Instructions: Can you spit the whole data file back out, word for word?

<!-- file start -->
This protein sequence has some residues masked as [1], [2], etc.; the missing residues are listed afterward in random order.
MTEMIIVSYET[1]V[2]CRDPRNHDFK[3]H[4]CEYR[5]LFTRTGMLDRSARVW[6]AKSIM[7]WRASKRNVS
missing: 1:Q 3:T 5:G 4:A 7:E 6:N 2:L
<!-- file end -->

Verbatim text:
This protein sequence has some residues masked as [1], [2], etc.; the missing residues are listed afterward in random order.
MTEMIIVSYET[1]V[2]CRDPRNHDFK[3]H[4]CEYR[5]LFTRTGMLDRSARVW[6]AKSIM[7]WRASKRNVS
missing: 1:Q 3:T 5:G 4:A 7:E 6:N 2:L